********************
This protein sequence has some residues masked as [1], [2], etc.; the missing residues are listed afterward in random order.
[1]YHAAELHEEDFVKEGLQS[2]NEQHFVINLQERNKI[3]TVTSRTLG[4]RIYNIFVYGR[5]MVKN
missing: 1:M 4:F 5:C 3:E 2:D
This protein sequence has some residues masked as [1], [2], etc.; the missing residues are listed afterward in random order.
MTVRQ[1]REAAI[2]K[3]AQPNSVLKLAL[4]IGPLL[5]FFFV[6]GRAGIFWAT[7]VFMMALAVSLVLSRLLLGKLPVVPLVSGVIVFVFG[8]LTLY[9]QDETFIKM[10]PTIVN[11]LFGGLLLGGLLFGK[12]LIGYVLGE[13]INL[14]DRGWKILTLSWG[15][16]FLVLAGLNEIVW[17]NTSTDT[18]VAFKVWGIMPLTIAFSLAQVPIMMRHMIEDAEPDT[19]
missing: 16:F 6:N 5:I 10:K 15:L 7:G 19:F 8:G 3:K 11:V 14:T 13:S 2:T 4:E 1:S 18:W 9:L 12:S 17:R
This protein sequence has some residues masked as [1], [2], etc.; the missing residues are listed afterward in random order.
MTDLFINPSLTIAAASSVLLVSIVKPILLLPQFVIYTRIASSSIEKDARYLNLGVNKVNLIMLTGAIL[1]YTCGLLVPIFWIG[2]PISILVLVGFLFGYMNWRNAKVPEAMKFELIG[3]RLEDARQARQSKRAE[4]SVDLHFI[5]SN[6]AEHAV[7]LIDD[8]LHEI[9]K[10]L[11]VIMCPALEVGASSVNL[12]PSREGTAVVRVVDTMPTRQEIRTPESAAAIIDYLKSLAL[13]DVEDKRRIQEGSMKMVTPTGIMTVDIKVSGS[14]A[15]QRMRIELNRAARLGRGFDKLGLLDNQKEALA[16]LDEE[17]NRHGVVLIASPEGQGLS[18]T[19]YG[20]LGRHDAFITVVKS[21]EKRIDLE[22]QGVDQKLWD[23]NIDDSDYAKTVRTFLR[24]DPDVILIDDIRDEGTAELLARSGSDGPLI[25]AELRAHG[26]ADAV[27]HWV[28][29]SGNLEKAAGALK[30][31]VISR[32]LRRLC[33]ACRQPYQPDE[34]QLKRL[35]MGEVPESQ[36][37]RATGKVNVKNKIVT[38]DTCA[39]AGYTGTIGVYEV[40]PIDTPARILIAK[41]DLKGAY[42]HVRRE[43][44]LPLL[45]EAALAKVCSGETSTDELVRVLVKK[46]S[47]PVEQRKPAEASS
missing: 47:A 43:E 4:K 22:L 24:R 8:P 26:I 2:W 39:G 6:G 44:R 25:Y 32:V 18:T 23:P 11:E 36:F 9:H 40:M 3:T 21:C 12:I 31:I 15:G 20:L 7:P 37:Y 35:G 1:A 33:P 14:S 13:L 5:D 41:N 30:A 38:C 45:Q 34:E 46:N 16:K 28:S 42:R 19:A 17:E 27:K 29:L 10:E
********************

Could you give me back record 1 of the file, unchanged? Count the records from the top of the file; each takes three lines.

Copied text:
This protein sequence has some residues masked as [1], [2], etc.; the missing residues are listed afterward in random order.
[1]YHAAELHEEDFVKEGLQS[2]NEQHFVINLQERNKI[3]TVTSRTLG[4]RIYNIFVYGR[5]MVKN
missing: 1:M 4:F 5:C 3:E 2:D